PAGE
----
Close working relationship between Chief Constable and Crime Commissioner is vital (From This Is Wiltshire)
Close working relationship between Chief Constable and Crime Commissioner is vital
WILTSHIRE Police Chief Constable Patrick Geenty said a close working relationship between himself and the newly elected Police and Crime Commissioner was important.
Speaking this morning on BBC Wiltshire, Mr Geenty said that while he would strongly resist any political influence on his role, he and Angus MacPherson would be working closely together to deliver an effective police force on the budget available and keeping the people of Swindon and Wiltshire safe.
“I think the relationship is crucial,” he said.
“We must work together as a team for the public. We must listen to the priorities given to us.
“If we need to make policing changes then we will listen to what the Police and Crime Commissioner and public are saying.
“I think Angus will reflect the public voice well.
“I am not a politician and never will be. As Chief Constable I am responsible for operational policing and there will be no political influence on that.
“I think political interference is when someone tries to direct you to do, or not do, something based on political ideologies. I would resist that completely.
“Angus has published a manifesto and that will be delivered in policy policing, and he will hold me accountable on that.”
Mr Geenty told BBC Wiltshire that while the turnout was disappointing but beleived the point of the Police and Crime Commissioner role may not have been explained clearly enough.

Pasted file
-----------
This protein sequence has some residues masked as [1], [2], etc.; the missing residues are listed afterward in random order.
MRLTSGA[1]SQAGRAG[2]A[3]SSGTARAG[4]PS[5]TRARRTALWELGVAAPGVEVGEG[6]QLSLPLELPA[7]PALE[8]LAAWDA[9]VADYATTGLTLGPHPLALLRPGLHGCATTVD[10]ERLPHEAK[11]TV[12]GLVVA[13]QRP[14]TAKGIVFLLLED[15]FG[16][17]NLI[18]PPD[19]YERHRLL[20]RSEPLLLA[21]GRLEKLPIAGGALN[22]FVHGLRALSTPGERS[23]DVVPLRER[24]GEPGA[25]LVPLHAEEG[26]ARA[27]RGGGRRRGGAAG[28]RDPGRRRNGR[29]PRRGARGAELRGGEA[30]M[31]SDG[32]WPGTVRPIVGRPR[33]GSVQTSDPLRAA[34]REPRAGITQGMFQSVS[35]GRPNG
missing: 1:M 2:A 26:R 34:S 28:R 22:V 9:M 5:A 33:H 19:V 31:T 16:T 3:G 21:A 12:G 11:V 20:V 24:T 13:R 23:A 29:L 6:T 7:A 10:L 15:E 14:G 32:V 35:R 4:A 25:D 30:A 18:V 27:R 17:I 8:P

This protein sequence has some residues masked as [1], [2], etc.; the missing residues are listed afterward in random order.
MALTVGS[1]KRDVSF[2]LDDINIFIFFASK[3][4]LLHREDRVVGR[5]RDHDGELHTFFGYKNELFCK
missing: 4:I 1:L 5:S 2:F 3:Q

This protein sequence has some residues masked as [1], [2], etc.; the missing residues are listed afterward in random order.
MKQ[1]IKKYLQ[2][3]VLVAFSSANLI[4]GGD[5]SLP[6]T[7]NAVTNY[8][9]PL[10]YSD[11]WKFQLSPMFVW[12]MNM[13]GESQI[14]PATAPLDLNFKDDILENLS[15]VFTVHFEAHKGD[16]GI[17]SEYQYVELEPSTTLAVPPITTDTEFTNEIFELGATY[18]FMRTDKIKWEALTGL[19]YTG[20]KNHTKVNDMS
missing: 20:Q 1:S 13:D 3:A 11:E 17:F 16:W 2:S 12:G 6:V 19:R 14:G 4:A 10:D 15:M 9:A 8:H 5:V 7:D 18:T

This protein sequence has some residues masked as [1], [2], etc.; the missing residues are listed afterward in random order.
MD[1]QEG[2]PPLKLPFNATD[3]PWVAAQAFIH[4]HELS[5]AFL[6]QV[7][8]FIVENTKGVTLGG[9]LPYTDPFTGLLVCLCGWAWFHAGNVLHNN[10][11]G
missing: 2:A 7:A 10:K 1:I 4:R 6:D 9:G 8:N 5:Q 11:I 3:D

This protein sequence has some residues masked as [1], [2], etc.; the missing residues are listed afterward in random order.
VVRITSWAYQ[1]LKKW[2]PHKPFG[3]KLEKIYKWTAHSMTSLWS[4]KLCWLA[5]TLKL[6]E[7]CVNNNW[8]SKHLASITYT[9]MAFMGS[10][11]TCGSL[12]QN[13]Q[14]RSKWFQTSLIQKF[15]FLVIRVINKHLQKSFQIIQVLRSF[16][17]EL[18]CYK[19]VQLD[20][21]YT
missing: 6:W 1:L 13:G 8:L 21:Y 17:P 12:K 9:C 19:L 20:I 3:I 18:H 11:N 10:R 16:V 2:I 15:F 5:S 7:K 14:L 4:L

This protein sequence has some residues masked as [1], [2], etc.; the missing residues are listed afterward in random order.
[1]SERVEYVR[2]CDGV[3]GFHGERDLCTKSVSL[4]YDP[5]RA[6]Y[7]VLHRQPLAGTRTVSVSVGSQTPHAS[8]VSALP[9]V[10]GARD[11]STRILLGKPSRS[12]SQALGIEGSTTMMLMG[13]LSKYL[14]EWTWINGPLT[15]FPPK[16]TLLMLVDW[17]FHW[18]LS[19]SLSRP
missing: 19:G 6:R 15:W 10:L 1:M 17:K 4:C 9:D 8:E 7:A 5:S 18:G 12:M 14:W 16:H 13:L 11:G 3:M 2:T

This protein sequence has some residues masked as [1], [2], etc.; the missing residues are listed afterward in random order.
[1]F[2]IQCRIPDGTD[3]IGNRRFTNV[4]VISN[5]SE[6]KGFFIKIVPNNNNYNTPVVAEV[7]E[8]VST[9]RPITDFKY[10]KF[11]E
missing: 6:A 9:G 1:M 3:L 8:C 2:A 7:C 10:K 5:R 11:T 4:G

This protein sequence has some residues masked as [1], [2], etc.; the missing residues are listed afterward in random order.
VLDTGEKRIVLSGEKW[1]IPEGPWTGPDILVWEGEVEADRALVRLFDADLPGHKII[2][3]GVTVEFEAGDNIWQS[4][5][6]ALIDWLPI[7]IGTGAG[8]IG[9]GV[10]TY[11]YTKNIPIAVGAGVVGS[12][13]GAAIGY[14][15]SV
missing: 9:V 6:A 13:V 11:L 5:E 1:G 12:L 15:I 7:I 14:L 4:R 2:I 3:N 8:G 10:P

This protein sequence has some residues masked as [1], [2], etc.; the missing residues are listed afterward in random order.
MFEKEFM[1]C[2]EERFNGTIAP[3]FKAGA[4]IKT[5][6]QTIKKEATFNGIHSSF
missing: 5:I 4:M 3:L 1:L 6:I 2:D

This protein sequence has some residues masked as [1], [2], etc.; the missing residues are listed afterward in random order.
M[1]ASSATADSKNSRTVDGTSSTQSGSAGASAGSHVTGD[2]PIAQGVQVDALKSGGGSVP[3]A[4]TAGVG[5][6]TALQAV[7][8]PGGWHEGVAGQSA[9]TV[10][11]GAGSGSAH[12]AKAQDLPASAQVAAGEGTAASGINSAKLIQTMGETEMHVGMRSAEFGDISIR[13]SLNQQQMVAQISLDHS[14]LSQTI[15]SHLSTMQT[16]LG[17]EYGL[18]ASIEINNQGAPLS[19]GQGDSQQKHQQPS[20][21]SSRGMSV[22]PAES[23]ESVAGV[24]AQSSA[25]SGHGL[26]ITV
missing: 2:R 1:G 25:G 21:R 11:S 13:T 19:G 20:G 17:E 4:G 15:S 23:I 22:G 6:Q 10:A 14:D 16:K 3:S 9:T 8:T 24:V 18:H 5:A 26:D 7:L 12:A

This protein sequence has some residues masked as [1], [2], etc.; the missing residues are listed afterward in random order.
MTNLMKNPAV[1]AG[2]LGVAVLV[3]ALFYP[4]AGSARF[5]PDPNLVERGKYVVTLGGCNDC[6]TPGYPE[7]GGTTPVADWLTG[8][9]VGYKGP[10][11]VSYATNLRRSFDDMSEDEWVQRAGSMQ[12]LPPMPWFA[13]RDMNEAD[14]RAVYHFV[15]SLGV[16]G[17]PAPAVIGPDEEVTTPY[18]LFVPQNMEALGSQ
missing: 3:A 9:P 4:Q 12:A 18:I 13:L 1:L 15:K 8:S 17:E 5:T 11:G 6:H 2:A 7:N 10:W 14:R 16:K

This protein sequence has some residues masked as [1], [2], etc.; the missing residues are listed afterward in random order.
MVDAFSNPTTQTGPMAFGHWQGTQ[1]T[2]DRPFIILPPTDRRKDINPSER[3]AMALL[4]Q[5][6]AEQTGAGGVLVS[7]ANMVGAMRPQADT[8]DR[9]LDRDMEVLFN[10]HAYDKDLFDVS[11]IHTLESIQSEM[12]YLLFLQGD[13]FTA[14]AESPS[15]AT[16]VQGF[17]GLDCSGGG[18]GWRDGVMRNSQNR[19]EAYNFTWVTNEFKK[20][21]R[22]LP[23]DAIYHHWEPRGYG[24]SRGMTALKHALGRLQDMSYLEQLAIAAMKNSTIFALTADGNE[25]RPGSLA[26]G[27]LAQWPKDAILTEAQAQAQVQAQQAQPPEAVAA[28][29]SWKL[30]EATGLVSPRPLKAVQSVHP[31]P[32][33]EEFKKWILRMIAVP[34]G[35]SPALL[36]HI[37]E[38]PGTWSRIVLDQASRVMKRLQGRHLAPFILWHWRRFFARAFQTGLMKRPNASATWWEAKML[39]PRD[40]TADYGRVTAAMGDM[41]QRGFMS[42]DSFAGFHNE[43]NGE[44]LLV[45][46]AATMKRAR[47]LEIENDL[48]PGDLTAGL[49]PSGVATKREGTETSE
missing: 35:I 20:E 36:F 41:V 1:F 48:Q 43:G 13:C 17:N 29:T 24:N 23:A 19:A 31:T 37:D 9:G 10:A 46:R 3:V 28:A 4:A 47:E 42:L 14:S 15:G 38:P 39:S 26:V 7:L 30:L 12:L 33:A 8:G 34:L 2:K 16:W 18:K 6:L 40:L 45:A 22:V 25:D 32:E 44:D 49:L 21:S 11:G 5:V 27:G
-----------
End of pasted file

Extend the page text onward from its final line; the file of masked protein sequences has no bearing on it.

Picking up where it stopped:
“The whole point of the Police and Crime Commissioner is to give the public a vote.
“Clearly there has been a problem in communicating that and what the role is.
“This applies to some of my police officers too.”
The scrapping of the Police Authority means that there could be some extra money available in the budget, and Mr Geenty said he hoped it would be possible to spend this on extra police officers.
“Obviously I would like more trained, professional police officers and Wiltshire is curerently one of only a few forces who are recruiting.
“I think you also need to make more of specials, as well as tapping in to volunteer and community Streetwatch gorups.
“I think that is one role in which the new Police and Crime Commissioner can play an important part.”
He said he thought his staff had done a fantastic job in difficult times, but understood there could be some confusion at the new system.
“I can understand why some officers might be concerned and why the public could be concerned.
“That’s why the Police and Crime Commissioner and Chief Constable, of forces across the country, need to make sure they protect the public.
“That’s what I’m paid to do and that’s what I will do.”